"The hate of journalists has degenerated into violence," reveals the 2019 report of Reporters Without Borders (RSF). Its world ranking of freedom of the press, titled "The mechanics of fear", draws a dark portrait of the state of the media. Less than a quarter of the 180 countries surveyed report a "good" or "somewhat good" situation. At the top of the rankings are the Norway-Finland-Sweden trio, the Nordic good pupils, followed closely by the Netherlands and Denmark. Last of the list, Turkmenistan, which comes to replace North Korea. In some states, the arrival of new governments has considerably advanced the freedom of the press, as in Malaysia, Ethiopia and The Gambia. France finds itself in 32e rank (it was in 33rd place last year), behind countries like South Africa, Namibia or Costa Rica. For Pauline Ades-Mevel, Head of Europe and Balkans RSF, France remains "A great democracy badly ranked".
What is the global trend in freedom of the press?
There is a real rise in hatred towards journalists, who can no longer exercise safely and are victims of intimidation by authoritarian regimes. When the leaders of certain countries manifest their hatred and hold an anti-media speech, it galvanizes the crowds, who can sometimes act and become violent. If officials show a certain mistrust towards journalists, the public may be encouraged to have the same approach. We have seen it with Donald Trump, Jair Bolsonaro and Vladimir Putin. The context of defiance creates violence: the journalist no longer has a place and becomes an expiatory victim. By questioning the freedom of the press, we question a true pillar of democracy.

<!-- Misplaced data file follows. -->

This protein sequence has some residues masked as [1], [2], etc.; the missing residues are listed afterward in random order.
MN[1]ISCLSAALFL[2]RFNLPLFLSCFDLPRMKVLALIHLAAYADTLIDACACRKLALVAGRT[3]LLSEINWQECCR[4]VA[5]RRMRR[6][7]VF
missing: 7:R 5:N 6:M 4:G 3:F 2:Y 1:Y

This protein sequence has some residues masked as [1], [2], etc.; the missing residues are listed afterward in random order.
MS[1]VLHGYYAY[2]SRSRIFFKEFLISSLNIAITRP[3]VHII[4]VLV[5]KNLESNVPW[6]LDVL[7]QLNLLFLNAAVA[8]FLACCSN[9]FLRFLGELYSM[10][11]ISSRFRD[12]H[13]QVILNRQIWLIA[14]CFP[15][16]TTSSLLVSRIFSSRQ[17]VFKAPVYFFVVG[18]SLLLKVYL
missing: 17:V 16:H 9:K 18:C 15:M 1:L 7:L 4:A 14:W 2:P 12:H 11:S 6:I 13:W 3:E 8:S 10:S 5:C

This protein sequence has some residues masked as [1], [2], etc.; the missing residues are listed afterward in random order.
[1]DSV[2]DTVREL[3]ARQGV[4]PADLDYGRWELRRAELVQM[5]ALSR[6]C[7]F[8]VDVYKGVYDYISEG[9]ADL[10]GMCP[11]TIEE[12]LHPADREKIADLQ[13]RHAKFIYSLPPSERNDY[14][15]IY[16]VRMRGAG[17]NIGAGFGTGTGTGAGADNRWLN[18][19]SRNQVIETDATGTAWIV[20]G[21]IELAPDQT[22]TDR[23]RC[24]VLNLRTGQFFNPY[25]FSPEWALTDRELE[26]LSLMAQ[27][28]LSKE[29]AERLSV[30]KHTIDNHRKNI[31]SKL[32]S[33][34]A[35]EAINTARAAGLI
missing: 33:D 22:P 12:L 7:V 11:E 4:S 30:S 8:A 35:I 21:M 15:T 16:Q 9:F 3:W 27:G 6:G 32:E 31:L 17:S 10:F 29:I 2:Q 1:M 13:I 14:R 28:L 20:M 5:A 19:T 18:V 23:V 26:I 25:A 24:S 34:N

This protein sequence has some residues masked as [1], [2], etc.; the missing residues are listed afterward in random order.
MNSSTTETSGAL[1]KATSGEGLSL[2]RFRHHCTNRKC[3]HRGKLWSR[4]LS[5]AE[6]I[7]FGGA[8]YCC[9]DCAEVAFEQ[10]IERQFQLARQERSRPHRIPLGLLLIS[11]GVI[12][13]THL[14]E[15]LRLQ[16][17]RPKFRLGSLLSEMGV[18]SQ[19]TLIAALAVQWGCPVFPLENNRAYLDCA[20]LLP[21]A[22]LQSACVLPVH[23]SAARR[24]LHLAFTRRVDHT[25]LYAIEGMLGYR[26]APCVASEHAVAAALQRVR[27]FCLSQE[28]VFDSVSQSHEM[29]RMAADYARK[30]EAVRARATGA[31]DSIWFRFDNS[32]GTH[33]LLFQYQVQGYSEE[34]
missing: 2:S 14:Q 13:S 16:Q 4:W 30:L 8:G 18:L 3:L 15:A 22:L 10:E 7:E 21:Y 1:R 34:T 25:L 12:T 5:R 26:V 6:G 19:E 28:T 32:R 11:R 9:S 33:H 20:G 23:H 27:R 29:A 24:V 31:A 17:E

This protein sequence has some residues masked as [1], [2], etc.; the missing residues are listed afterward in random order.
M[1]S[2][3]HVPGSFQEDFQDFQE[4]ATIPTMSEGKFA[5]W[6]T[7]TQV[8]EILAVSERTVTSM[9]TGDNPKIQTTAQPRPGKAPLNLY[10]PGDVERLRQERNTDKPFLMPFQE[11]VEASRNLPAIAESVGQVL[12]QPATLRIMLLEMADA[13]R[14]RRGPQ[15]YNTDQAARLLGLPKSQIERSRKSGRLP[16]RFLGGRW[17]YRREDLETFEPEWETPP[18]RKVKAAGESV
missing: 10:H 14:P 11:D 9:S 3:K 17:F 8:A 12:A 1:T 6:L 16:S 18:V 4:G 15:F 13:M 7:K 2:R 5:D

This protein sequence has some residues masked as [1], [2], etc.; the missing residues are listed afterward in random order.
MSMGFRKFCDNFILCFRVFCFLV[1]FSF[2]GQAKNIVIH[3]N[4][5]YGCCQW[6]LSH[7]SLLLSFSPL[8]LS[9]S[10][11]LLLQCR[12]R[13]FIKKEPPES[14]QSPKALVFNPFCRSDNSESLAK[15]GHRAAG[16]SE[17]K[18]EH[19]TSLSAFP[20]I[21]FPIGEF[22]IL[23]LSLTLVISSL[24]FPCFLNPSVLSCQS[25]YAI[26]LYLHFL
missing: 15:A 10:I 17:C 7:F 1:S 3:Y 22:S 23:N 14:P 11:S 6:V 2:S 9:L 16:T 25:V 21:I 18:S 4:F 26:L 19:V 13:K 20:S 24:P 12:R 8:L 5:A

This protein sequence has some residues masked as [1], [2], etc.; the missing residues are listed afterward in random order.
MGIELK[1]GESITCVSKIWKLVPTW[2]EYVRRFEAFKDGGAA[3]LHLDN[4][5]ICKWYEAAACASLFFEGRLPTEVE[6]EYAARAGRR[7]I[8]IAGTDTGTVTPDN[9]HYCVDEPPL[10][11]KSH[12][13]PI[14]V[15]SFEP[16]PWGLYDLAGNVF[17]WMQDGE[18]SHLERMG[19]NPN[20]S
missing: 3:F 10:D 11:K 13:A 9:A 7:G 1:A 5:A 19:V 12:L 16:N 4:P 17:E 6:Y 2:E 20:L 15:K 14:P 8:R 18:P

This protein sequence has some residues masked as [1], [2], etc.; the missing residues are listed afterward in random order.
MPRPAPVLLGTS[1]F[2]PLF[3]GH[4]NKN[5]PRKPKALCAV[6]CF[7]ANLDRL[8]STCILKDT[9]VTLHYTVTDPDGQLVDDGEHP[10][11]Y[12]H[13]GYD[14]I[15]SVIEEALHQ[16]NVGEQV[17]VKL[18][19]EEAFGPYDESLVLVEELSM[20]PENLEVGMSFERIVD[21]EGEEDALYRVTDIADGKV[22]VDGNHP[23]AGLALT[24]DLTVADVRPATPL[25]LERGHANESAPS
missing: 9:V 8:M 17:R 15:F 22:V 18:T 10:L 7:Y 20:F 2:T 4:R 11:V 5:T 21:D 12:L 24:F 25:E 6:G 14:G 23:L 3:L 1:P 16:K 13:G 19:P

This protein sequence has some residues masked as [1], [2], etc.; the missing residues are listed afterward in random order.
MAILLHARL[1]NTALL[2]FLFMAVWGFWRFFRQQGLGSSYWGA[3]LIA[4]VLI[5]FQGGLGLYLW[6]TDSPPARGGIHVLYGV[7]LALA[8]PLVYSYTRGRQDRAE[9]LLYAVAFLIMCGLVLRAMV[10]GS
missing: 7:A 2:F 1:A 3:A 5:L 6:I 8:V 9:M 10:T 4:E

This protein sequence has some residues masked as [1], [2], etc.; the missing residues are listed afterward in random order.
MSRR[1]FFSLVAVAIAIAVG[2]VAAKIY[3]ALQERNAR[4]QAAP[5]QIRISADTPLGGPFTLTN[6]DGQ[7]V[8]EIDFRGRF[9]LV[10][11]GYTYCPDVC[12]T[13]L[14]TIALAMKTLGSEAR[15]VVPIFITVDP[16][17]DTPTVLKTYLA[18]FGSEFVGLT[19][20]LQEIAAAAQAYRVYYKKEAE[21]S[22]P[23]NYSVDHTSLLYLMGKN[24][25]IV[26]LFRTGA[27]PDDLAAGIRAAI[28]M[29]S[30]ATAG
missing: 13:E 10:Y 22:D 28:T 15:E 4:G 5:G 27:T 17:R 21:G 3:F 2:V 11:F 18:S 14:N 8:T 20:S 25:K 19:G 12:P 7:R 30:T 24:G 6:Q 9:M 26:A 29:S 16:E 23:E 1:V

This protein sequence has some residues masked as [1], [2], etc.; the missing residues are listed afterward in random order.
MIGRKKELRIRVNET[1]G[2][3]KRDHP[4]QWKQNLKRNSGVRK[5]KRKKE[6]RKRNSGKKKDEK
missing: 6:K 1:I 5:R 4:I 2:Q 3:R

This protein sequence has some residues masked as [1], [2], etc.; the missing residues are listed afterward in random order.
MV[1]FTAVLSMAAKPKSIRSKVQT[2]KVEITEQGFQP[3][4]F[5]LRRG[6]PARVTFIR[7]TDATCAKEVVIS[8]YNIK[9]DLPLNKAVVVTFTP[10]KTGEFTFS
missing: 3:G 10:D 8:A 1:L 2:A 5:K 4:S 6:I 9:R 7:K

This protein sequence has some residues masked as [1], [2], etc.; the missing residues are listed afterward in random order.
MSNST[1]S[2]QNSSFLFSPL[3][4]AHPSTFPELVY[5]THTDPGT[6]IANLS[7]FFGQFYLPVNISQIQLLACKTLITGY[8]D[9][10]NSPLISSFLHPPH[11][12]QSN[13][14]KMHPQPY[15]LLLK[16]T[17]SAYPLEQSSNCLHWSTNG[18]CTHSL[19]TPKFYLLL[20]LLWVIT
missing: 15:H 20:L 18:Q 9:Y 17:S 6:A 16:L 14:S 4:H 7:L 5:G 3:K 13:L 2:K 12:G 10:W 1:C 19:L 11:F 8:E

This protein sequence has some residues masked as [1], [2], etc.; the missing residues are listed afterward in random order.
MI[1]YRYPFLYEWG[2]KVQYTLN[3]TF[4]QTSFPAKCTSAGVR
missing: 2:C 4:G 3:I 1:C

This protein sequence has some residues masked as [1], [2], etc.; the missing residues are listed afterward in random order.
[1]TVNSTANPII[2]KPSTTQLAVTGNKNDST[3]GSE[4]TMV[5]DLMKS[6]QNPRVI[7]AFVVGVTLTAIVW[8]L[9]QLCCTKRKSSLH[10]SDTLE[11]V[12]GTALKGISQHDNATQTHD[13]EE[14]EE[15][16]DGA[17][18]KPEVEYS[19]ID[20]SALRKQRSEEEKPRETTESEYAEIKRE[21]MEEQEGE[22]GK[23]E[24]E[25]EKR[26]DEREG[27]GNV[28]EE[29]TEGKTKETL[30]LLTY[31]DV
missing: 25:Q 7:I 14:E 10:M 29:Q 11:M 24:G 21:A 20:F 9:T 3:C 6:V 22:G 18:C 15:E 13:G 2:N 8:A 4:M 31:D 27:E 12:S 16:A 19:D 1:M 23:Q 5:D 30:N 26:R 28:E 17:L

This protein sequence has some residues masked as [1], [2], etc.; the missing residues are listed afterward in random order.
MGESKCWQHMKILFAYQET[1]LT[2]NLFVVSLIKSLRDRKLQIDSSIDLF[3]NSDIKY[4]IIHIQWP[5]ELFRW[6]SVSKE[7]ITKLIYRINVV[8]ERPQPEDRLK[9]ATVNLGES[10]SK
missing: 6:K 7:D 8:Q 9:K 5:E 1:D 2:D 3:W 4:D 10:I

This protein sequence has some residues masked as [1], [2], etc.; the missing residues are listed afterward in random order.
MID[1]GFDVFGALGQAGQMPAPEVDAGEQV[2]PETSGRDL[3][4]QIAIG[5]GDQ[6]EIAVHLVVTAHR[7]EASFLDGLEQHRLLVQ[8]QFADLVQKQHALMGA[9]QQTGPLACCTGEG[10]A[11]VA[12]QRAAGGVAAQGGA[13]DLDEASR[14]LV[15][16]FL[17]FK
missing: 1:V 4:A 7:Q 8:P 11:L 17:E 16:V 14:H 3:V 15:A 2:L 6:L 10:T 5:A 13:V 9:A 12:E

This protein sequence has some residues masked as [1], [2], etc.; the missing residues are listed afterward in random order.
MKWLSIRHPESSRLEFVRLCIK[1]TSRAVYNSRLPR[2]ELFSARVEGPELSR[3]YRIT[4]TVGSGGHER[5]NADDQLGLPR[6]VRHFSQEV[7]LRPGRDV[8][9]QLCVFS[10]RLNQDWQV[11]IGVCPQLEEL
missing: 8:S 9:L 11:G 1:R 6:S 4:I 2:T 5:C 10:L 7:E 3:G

The 32e Place de la France is explained by the incidents related to the movement of yellow vests?
Yes, there has been a deterioration of the climate for five months and unprecedented violence. On the ground, journalists are victims of attacks by demonstrators and repression of the police. Photoreporters and videographers have been particularly affected. The nose in the viewfinder, they are also more easily identifiable with their material. Since the demonstrations against the labor law and the movement Nuit debout [au printemps 2016, ndlr], it has been noticed that the "press" cuff does not protect, on the contrary. There are thus about sixty incidents in the margin of the movement of yellow vests.
What can France do to move up the rankings?
It's a big, badly ranked democracy. It has been growing for three years, but it goes far enough. It goes back slowly since its 45e 2016, due to the attacks against Charlie Hebdo the previous year, which resulted in the death of eight journalists and cartoonists. To follow the road of our neighbors in Northern Europe, we must ensure the pluralism of the media and total independence of the press. The journalist must find his place and his credibility to work in a climate without violence.